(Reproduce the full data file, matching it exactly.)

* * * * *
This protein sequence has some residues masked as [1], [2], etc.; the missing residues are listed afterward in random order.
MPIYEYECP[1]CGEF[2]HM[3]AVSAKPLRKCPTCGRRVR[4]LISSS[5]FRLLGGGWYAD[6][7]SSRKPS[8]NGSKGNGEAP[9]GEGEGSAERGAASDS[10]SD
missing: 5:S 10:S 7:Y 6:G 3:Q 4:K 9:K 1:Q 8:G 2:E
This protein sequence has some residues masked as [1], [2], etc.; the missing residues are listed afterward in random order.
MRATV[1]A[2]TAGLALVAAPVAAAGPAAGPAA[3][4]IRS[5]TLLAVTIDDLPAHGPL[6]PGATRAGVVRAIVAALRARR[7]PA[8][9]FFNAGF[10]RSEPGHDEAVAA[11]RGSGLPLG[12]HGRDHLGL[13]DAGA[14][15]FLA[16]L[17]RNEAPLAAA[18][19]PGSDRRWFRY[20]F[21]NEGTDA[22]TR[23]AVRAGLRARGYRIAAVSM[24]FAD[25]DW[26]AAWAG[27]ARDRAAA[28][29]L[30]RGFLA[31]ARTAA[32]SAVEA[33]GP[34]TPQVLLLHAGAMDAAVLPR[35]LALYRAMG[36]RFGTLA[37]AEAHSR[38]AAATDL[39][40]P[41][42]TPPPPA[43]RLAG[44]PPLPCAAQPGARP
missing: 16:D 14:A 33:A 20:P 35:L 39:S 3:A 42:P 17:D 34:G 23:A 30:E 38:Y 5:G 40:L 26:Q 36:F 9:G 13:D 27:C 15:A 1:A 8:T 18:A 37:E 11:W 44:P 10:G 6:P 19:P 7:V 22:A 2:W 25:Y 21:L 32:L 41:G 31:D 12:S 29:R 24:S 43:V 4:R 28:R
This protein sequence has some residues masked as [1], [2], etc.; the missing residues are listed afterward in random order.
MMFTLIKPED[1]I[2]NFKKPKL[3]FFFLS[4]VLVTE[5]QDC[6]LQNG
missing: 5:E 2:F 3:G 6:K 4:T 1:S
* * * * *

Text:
This protein sequence has some residues masked as [1], [2], etc.; the missing residues are listed afterward in random order.
MPIYEYECP[1]CGEF[2]HM[3]AVSAKPLRKCPTCGRRVR[4]LISSS[5]FRLLGGGWYAD[6][7]SSRKPS[8]NGSKGNGEAP[9]GEGEGSAERGAASDS[10]SD
missing: 5:S 10:S 7:Y 6:G 3:Q 4:K 9:K 1:Q 8:G 2:E
This protein sequence has some residues masked as [1], [2], etc.; the missing residues are listed afterward in random order.
MRATV[1]A[2]TAGLALVAAPVAAAGPAAGPAA[3][4]IRS[5]TLLAVTIDDLPAHGPL[6]PGATRAGVVRAIVAALRARR[7]PA[8][9]FFNAGF[10]RSEPGHDEAVAA[11]RGSGLPLG[12]HGRDHLGL[13]DAGA[14][15]FLA[16]L[17]RNEAPLAAA[18][19]PGSDRRWFRY[20]F[21]NEGTDA[22]TR[23]AVRAGLRARGYRIAAVSM[24]FAD[25]DW[26]AAWAG[27]ARDRAAA[28][29]L[30]RGFLA[31]ARTAA[32]SAVEA[33]GP[34]TPQVLLLHAGAMDAAVLPR[35]LALYRAMG[36]RFGTLA[37]AEAHSR[38]AAATDL[39][40]P[41][42]TPPPPA[43]RLAG[44]PPLPCAAQPGARP
missing: 16:D 14:A 33:A 20:P 35:L 39:S 3:A 42:P 17:D 34:G 23:A 30:E 38:Y 5:G 40:L 26:Q 36:F 9:G 13:D 27:C 15:A 1:A 8:T 18:A 37:E 11:W 44:P 10:G 6:P 19:P 7:V 22:A 2:W 25:Y 21:L 32:L 41:G 31:D 12:S 29:R 24:S 43:V 4:R 28:R
This protein sequence has some residues masked as [1], [2], etc.; the missing residues are listed afterward in random order.
MMFTLIKPED[1]I[2]NFKKPKL[3]FFFLS[4]VLVTE[5]QDC[6]LQNG
missing: 5:E 2:F 3:G 6:K 4:T 1:S